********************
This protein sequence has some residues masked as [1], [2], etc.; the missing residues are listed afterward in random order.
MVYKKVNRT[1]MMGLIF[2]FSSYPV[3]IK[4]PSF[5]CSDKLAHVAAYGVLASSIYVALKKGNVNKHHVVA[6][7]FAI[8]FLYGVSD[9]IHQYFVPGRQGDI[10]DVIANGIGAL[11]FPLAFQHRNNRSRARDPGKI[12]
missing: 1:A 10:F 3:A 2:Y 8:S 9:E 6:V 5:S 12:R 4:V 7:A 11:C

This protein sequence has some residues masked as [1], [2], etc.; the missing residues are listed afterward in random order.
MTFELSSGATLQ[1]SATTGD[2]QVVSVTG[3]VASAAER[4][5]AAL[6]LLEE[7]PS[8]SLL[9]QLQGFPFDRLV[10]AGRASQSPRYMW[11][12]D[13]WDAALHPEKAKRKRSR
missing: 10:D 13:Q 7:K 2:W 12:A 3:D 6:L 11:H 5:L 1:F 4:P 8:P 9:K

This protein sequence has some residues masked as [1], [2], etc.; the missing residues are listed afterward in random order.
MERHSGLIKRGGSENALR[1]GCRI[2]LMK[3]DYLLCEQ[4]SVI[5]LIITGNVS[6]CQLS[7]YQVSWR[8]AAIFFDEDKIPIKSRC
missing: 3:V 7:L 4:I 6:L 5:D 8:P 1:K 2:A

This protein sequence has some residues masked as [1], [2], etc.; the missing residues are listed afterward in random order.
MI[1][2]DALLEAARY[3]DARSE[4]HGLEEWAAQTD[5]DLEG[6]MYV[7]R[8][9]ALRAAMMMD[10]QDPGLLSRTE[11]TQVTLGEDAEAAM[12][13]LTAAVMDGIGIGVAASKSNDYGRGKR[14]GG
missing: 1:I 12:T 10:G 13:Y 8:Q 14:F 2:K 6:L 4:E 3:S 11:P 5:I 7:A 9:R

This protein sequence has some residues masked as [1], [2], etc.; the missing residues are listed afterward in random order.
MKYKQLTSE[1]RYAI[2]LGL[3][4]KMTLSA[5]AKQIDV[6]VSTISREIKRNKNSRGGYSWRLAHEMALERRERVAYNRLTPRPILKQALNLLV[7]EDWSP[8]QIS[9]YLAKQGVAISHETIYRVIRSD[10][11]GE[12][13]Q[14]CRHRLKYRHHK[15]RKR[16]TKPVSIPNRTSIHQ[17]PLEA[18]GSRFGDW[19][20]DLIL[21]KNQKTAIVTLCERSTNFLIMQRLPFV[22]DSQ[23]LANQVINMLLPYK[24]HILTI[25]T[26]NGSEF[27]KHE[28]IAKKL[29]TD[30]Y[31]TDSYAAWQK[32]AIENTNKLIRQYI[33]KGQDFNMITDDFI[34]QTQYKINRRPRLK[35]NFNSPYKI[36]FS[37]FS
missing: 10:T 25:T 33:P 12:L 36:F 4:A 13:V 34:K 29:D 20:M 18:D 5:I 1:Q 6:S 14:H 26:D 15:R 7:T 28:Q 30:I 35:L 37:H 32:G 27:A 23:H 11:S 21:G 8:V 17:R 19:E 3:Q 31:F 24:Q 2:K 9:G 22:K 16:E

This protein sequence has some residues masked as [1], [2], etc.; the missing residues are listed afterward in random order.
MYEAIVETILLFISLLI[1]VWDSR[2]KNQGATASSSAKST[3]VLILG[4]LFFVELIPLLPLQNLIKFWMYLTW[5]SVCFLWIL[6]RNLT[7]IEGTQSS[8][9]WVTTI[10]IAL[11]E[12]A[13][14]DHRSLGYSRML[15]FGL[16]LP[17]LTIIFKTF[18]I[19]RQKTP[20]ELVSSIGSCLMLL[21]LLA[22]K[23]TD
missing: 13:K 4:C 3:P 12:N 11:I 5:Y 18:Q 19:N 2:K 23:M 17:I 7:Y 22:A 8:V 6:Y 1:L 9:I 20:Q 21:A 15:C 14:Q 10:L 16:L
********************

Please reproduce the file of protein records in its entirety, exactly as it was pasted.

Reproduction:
This protein sequence has some residues masked as [1], [2], etc.; the missing residues are listed afterward in random order.
MVYKKVNRT[1]MMGLIF[2]FSSYPV[3]IK[4]PSF[5]CSDKLAHVAAYGVLASSIYVALKKGNVNKHHVVA[6][7]FAI[8]FLYGVSD[9]IHQYFVPGRQGDI[10]DVIANGIGAL[11]FPLAFQHRNNRSRARDPGKI[12]
missing: 1:A 10:F 3:A 2:Y 8:S 9:E 6:V 5:S 12:R 4:V 7:A 11:C

This protein sequence has some residues masked as [1], [2], etc.; the missing residues are listed afterward in random order.
MTFELSSGATLQ[1]SATTGD[2]QVVSVTG[3]VASAAER[4][5]AAL[6]LLEE[7]PS[8]SLL[9]QLQGFPFDRLV[10]AGRASQSPRYMW[11][12]D[13]WDAALHPEKAKRKRSR
missing: 10:D 13:Q 7:K 2:W 12:A 3:D 6:L 11:H 5:L 1:F 4:P 8:P 9:K

This protein sequence has some residues masked as [1], [2], etc.; the missing residues are listed afterward in random order.
MERHSGLIKRGGSENALR[1]GCRI[2]LMK[3]DYLLCEQ[4]SVI[5]LIITGNVS[6]CQLS[7]YQVSWR[8]AAIFFDEDKIPIKSRC
missing: 3:V 7:L 4:I 6:L 5:D 8:P 1:K 2:A

This protein sequence has some residues masked as [1], [2], etc.; the missing residues are listed afterward in random order.
MI[1][2]DALLEAARY[3]DARSE[4]HGLEEWAAQTD[5]DLEG[6]MYV[7]R[8][9]ALRAAMMMD[10]QDPGLLSRTE[11]TQVTLGEDAEAAM[12][13]LTAAVMDGIGIGVAASKSNDYGRGKR[14]GG
missing: 1:I 12:T 10:G 13:Y 8:Q 14:F 2:K 6:L 4:E 3:S 11:P 5:I 7:A 9:R

This protein sequence has some residues masked as [1], [2], etc.; the missing residues are listed afterward in random order.
MKYKQLTSE[1]RYAI[2]LGL[3][4]KMTLSA[5]AKQIDV[6]VSTISREIKRNKNSRGGYSWRLAHEMALERRERVAYNRLTPRPILKQALNLLV[7]EDWSP[8]QIS[9]YLAKQGVAISHETIYRVIRSD[10][11]GE[12][13]Q[14]CRHRLKYRHHK[15]RKR[16]TKPVSIPNRTSIHQ[17]PLEA[18]GSRFGDW[19][20]DLIL[21]KNQKTAIVTLCERSTNFLIMQRLPFV[22]DSQ[23]LANQVINMLLPYK[24]HILTI[25]T[26]NGSEF[27]KHE[28]IAKKL[29]TD[30]Y[31]TDSYAAWQK[32]AIENTNKLIRQYI[33]KGQDFNMITDDFI[34]QTQYKINRRPRLK[35]NFNSPYKI[36]FS[37]FS
missing: 10:T 25:T 33:P 12:L 36:F 4:A 13:V 34:K 29:D 20:M 18:D 5:I 1:Q 6:S 14:H 26:D 15:R 7:T 28:Q 30:I 35:L 37:H 32:G 27:A 23:H 11:S 21:G 8:V 17:R 19:E 3:Q 31:F 24:Q 2:K 9:G 22:K 16:E

This protein sequence has some residues masked as [1], [2], etc.; the missing residues are listed afterward in random order.
MYEAIVETILLFISLLI[1]VWDSR[2]KNQGATASSSAKST[3]VLILG[4]LFFVELIPLLPLQNLIKFWMYLTW[5]SVCFLWIL[6]RNLT[7]IEGTQSS[8][9]WVTTI[10]IAL[11]E[12]A[13][14]DHRSLGYSRML[15]FGL[16]LP[17]LTIIFKTF[18]I[19]RQKTP[20]ELVSSIGSCLMLL[21]LLA[22]K[23]TD
missing: 13:K 4:C 3:P 12:N 11:I 5:Y 18:Q 19:N 2:K 23:M 17:I 7:Y 22:A 8:V 6:Y 1:L 9:I 20:Q 21:A 15:C 14:Q 10:L 16:L